Halo: Season 1 doesn’t spend a lot of time explaining the backstory behind the UNSC/Covenant conflict or what the titular Halo actually is. That’s either a good or bad thing depending on your perspective and familiarity with the franchise. But assuming you’re not well-versed in the games, it’s probably worth recapping the basics of the Halo technology and what new plot elements we’re likely to see in future seasons of the show.

The two artifacts seen in Season 1 were created by the Forerunners, an ancient, highly advanced civilization that left behind traces of their incredible technology. The Forerunners created a number of Halo rings, only some of which have survived to the present day. These space stations contain a vast tract of wilderness on their inner surface and a deep network of facilities and tunnels underground. The rings were originally meant to serve multiple purposes, including as research stations and doomsday weapons.

The Covenant Hierarch worship the Forerunners, believing these ancient beings activated the Halo rings and used their collective power to ascend to godhood. The Prophets seek to locate the seven surviving Halo rings and repeat that process, which they refer to as “The Great Journey.” They believe that by aligning the Halo rings and firing them, they’ll purge all unworthy lifeforms from existence and become gods themselves.

The Covenant’s hatred of humanity stems from the fact that the Forerunners viewed humans as their true successors. That’s why Master Chief and Makee were both able to activate the artifacts in Season 1 where no other beings could. The quest to complete the Great Journey is also complicated when it’s discovered that the Halo rings are breeding grounds for the Flood, a parasitic organism that was responsible for wiping out the Forerunners. Once Master Chief finally sets foot on a Halo, expect these zombie-like creatures to start playing a major role in the series.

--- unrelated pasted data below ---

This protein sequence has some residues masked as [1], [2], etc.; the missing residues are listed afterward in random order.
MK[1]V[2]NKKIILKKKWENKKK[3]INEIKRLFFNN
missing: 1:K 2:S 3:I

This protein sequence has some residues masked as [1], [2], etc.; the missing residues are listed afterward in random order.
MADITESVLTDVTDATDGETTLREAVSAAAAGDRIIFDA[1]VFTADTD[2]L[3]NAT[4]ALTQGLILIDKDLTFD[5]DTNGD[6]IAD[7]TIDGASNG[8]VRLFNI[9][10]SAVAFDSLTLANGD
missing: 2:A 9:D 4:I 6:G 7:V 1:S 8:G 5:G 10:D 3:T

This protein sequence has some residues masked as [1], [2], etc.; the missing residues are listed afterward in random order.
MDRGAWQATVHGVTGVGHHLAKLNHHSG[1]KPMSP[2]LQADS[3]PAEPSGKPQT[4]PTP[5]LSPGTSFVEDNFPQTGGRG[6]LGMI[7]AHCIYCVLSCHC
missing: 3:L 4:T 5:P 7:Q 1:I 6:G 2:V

The Halo Timeline: Will The Fall of Reach Still Happen?

Fans of the Halo games and various tie-in media know that the story is heavily shaped by a conflict known as the Fall of Reach. First chronicled in the 2001 novel Halo: The Fall of Reach and then realized in video game form in 2010’s Halo: Reach, this battle serves as humanity’s greatest defeat in its long war with the Covenant. Despite the valiant efforts of the Spartans and many other UNSC soldiers, the Covenant annihilates the Reach colony and all but cripples the UNSC as a military power.

Fans have naturally assumed it’s only a matter of time until we see the Fall of Reach play out in the live-action series. The show is essentially a prequel to the first Halo game (despite not taking place in the same continuity), and that game takes place shortly after Reach’s destruction. Before Master Chief can actually set foot on the Halo, Reach has to be destroyed.

Halo: The Series Gallery

Episode 8 even seemed to be teeing up that battle when Makee turned against her captors and activated the artifact, presumably signaling Reach’s location to the Covenant military. However, despite the looming threat of battle in the finale, Reach hasn’t been invaded yet. Wolfkill hints that we likely will see the Fall of Reach at some point during the course of the series. But when we do, it’s a story that will likely need more than one episode to be told.

“I think the fall of Reach is such an important historical moment in Halo, and it’s such a pivotal moment,” Wolfkill says. “Certainly, I think just hitting on it at the very end of a season wouldn’t do justice to how impactful a moment that is for Halo. I can definitely say that.”

Wolfkill adds, “As you can see with Season 1, there are things that fans expected and things that fans didn’t. I think what we always want to try and do is take our fans on a journey and give them something that feels familiar, but also is different and feels new for them. That’s a tough needle to thread, and I don’t expect that’s going to get easier. That said, there’s so much to express with the Halo universe and so much to express still with Chief and John and these characters that we just started to introduce and flesh out in Season 1 and, for sure, something we want to continue to do in Season 2.”

For more on Halo: The TV Series, find out why fans are upset about Master Chief losing his virginity, and learn more about Halo’s hard-fought battle to TV.

Jesse is a mild-mannered staff writer for IGN. Allow him to lend a machete to your intellectual thicket by following @jschedeen on Twitter.